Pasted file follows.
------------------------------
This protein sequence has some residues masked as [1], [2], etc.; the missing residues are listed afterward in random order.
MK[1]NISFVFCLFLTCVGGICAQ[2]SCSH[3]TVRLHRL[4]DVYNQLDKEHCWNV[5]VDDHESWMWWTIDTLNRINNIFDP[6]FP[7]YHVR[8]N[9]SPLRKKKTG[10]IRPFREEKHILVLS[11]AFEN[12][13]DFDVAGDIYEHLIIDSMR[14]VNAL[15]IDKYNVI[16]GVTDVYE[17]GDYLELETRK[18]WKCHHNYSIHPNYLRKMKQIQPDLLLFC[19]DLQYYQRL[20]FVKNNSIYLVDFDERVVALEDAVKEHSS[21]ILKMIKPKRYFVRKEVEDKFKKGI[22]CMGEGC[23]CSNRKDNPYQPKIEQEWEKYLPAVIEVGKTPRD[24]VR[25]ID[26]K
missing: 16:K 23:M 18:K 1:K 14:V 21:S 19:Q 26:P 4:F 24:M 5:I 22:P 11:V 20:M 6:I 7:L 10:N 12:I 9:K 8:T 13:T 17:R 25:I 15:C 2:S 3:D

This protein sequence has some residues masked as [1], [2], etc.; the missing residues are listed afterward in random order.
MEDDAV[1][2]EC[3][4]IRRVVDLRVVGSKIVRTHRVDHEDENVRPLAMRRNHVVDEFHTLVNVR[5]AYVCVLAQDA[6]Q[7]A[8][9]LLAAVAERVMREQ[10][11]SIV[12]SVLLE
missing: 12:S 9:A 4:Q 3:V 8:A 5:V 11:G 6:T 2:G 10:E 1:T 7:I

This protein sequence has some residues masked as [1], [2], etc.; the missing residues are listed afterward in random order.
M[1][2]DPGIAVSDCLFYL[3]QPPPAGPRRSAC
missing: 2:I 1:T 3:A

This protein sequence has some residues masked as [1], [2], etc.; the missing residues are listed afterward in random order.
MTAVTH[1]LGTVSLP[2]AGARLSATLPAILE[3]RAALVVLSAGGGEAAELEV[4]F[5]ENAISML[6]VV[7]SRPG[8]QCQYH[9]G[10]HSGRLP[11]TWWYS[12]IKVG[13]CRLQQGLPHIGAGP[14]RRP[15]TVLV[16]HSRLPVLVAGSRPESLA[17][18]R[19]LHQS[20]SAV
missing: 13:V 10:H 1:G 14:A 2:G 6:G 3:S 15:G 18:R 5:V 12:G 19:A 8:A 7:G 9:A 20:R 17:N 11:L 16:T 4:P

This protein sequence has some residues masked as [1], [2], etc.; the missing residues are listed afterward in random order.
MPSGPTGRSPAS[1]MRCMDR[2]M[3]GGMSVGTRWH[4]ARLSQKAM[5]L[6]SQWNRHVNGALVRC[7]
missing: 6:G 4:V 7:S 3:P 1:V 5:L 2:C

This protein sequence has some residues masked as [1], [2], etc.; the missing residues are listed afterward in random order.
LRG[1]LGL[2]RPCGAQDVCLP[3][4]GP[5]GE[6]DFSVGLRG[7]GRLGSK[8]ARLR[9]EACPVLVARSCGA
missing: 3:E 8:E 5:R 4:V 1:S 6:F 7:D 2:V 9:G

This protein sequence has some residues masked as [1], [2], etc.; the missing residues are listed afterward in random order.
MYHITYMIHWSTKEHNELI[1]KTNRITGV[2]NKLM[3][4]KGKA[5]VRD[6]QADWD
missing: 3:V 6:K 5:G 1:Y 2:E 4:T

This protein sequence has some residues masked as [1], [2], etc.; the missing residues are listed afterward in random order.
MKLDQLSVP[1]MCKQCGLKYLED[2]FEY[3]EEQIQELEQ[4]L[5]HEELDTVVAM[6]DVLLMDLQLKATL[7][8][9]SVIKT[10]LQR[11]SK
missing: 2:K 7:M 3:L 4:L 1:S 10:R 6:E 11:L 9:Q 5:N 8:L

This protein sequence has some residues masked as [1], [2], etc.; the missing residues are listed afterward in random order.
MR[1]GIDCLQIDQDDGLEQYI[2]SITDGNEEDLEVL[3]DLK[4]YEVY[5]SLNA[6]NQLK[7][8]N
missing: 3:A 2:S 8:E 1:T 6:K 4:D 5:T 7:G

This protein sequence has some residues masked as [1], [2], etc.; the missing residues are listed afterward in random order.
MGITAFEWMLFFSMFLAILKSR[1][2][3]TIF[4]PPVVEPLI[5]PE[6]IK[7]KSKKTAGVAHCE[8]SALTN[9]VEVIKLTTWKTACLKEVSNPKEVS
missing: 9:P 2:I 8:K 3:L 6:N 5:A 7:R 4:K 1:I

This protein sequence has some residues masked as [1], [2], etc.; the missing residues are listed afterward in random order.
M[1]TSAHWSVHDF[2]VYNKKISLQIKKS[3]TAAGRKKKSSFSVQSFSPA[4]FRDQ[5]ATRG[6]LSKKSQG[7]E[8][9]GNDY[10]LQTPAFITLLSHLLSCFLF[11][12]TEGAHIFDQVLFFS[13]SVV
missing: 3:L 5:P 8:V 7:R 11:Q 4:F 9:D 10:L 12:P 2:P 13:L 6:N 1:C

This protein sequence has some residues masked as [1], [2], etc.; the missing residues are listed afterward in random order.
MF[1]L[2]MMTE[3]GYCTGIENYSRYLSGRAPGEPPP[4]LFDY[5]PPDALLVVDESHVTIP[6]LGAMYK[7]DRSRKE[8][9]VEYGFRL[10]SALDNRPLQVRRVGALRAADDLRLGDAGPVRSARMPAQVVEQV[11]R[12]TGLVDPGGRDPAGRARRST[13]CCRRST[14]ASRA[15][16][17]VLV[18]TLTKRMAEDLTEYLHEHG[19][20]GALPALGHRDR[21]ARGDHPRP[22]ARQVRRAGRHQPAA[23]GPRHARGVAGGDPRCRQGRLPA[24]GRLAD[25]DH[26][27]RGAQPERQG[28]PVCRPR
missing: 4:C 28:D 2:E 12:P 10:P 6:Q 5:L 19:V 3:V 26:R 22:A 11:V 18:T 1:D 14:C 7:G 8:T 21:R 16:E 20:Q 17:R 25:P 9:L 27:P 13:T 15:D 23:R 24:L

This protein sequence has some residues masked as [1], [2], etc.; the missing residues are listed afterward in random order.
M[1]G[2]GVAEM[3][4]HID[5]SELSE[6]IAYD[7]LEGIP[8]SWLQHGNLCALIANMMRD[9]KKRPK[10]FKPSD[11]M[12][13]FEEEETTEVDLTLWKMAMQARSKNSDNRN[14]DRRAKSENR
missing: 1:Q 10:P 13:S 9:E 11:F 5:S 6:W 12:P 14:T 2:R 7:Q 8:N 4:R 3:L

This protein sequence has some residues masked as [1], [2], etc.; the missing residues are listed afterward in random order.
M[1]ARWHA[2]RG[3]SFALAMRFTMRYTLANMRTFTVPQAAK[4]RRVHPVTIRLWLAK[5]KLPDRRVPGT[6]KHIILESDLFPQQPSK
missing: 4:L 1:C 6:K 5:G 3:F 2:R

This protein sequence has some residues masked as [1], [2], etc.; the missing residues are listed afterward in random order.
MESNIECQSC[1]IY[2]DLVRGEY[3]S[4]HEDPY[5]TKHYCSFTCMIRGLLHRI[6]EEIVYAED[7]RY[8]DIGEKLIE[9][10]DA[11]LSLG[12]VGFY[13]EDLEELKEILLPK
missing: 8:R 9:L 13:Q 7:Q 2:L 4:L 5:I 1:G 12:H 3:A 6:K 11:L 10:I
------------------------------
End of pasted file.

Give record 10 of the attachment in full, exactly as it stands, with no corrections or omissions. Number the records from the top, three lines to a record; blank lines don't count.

This protein sequence has some residues masked as [1], [2], etc.; the missing residues are listed afterward in random order.
MGITAFEWMLFFSMFLAILKSR[1][2][3]TIF[4]PPVVEPLI[5]PE[6]IK[7]KSKKTAGVAHCE[8]SALTN[9]VEVIKLTTWKTACLKEVSNPKEVS
missing: 9:P 2:I 8:K 3:L 6:N 5:A 7:R 4:K 1:I